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Why you should never use Windex to clean picture frames

You love displaying prints and photos, but do you know the right way to clean decorative frames and the glass inside them?

Jennifer Ickes, head registrar for the New Orleans Museum of Art, sure does. Over the course of her 20 years at NOMA, she’s cleaned her fair share of them. She passes along these insider tips for cleaning like a museum pro.

To clean glass fronts:

Glass fronts are often coated to prevent glare and protect against UV light. Unless you’re a framing professional, you probably can't tell by if glass has coating just by looking at it. Since ammonia-based glass cleaners (like regular Windex) can damage these coatings, play it safe and clean all glass fronts as if they were coated.

  • Remove the artwork from the wall and place it on a flat surface to clean.
  • Lightly spray a ammonia-free glass cleaner on a microfiber cloth (regular or made-for-glass). NEVER spray directly onto the glass as it could leak under the edge of the frame and damage the photo or artwork.
  • Gently wipe the glass in a circular motion, making sure to get into the corners.

E-Cloth Glass and Polishing cloth, $5, Amazon

Amazon

Ammonia-Free Windex, $13, Amazon

Amazon

To clean acrylic fronts:

Ickes recommends cleaning hard plastic or acrylic frames, try Novus cleaner. It doesn’t scratch and it leaves a shine that resists fogging and fingerprints, repels dust and eliminates static that attracts dust.

  • Remove the artwork from the wall and place it on a flat surface to clean.
  • Apply a small amount of Novus cleaner to a microfiber cloth. Don’t use too much — a little goes a long way.
  • Apply cleaner to acrylic front in circular motions, making sure to get into the corners.
  • Buff with a clean microfiber cloth.

Novus Plastic Clean and Shine, $8, Amazon

Amazon

Note: Novus also makes scratch removers for acrylic. If you use it, Ickes advises that you do NOT re-use the same cloths to clean acrylic or glass later on. Debris does not wash out of the cloths completely and leftover bits may scratch surfaces. Re-purpose these cloths for less delicate cleaning chores.

Other products for cleaning acrylic:

  • Brillianize: Alcohol- and ammonia-free, this formula is safe for acrylic fronts and frames. Apply according to directions using a clean, made-for-glass microfiber cloth.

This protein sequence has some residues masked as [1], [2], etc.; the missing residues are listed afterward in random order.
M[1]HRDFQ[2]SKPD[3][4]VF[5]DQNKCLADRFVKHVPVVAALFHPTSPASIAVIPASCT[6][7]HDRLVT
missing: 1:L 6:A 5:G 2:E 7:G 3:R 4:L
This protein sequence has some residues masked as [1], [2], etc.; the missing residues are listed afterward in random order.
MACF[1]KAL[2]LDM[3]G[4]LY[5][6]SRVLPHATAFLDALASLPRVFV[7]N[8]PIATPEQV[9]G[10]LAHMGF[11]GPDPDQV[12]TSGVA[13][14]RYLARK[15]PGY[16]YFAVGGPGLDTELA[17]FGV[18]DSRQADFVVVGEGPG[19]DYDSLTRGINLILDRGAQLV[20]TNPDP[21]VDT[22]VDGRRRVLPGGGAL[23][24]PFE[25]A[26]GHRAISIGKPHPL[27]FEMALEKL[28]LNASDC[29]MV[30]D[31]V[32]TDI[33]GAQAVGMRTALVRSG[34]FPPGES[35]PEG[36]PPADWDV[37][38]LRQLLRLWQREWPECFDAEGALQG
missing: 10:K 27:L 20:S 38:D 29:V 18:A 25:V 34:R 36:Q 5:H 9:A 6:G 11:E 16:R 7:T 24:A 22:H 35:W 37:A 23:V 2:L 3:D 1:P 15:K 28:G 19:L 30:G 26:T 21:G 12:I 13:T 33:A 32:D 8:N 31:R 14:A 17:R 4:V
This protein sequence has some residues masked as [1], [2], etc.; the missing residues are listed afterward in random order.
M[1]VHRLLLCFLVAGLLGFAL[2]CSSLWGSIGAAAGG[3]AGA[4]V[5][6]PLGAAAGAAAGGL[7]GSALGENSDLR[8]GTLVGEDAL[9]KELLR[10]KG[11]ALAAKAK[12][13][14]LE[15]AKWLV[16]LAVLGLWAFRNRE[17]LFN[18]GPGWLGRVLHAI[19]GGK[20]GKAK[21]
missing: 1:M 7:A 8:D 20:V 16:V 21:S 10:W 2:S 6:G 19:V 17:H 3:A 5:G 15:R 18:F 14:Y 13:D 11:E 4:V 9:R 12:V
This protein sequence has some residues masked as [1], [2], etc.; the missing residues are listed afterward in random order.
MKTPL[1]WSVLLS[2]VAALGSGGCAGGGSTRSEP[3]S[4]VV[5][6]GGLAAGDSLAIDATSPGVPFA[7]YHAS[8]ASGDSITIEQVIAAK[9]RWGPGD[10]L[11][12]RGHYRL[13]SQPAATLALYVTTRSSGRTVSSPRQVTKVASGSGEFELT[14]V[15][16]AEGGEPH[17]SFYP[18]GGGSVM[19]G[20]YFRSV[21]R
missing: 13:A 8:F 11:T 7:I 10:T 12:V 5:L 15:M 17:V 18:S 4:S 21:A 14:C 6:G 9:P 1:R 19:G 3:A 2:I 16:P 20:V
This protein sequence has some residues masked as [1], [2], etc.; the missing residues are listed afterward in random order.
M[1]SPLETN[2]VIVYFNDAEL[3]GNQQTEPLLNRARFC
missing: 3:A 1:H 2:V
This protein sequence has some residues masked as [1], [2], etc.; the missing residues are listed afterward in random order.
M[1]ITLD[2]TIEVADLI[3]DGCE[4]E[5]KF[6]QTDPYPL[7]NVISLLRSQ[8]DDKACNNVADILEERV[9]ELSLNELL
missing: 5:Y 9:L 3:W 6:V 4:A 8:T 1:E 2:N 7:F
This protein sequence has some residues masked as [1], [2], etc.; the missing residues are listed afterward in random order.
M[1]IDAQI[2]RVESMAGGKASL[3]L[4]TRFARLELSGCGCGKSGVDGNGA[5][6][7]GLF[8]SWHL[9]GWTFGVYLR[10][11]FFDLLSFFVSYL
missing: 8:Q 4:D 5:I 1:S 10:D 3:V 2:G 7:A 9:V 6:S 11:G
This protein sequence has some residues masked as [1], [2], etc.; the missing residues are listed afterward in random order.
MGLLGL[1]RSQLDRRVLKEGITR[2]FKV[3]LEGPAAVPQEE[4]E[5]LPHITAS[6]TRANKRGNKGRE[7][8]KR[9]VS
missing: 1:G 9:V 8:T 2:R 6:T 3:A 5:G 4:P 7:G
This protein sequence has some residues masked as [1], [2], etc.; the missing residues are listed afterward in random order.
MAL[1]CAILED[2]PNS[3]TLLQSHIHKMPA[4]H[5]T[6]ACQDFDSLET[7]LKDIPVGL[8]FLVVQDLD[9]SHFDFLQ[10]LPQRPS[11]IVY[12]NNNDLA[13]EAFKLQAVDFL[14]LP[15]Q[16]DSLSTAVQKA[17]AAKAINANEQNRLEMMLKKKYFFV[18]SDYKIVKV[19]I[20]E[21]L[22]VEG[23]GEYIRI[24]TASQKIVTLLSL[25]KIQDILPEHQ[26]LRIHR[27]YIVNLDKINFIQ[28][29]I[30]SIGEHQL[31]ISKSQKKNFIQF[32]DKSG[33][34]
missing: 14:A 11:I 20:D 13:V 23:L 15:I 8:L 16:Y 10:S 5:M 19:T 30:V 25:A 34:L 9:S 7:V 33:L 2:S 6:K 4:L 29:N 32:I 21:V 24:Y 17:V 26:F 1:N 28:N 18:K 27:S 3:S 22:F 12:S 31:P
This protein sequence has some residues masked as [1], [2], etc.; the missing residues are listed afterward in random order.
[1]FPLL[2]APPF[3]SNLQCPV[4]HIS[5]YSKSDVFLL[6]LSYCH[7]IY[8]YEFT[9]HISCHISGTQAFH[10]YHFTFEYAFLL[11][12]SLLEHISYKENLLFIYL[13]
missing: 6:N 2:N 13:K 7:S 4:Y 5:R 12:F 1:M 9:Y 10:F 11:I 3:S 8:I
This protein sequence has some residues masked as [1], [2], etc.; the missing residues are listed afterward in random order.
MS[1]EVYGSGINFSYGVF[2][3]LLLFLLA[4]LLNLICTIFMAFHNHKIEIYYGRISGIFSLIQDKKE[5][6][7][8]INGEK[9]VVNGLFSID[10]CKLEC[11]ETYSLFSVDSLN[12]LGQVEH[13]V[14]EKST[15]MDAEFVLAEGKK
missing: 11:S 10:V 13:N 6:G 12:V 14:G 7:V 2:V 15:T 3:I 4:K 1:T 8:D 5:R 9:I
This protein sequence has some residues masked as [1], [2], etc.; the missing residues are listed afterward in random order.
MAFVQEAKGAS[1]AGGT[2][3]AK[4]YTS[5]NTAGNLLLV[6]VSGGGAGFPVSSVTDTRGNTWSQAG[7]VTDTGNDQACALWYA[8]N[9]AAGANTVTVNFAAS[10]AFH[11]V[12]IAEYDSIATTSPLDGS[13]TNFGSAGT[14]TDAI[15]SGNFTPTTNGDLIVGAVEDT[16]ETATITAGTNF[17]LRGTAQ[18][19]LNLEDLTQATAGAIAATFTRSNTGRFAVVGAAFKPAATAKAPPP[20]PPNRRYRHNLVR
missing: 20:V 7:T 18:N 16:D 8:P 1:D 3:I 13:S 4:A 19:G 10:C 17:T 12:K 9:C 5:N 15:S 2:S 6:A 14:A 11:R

• Novus Premium Polish Mates: Made for cleaning acrylic, plastic and glass, these disposable cloths eliminate the risk of scratches from leftover abrasive particles in reusable cloths.

To clean modern or antique frames:

  • For relatively modern frames (not antiques), Ickes recommends dusting with a dry microfiber cloth. For stubborn spots, slightly dampen with water, then clean.
  • Older, antique frames or ornate wooden frames (especially those with plaster/wood embellishments) are fragile and should be dusted using a soft, fine-bristle brush (like a makeup brush). When dusting such frames at NOMA, Ickes does not allow the brush to touch the frame. Instead, she rapidly moves the brush over each area “creating air” that lifts and removes dust. This keeps bristles from snagging bits of decorative plaster or wood.

While it’s off the wall, take time to inspect the overall condition of the framed artwork. Mark Rogers, owner of Frame Destination in Dallas suggests checking the following:

  • Look for fading, yellowing or changing colors on the picture/artwork. These indicate either improper framing (in which case, replace the mat with acid-free components) or overexposure to sunlight (move the print to a less sunny area and/or switch to UV-filtered acrylic or glass glazing).
  • Are hooks and wires secure? When replacing wire, use look for vinyl-coated. It’s less likely to cut you.
  • Make sure protective paper backing on wood frames is not in contact with the print/photo. Acid from the paper can cause damage. Also, if there are gaps or tears, have the paper backing replaced.
  • The print/photo should not extend beyond the mat or touch the wood, since it's acidic.
  • Has the artwork shifted out of place? If so, have it re-mounted.
  • Are mats archival? Are spacers in good condition? Both keep glazing from coming in direct contact with the artwork. If they are missing, dried out or cracked, have them replaced.
  • Are frame corners tight-fitting? Are screws tight? Is the frame solid and strong? If not, be sure to fix.

To avoid the above issues, look for CPF-certified picture framers.

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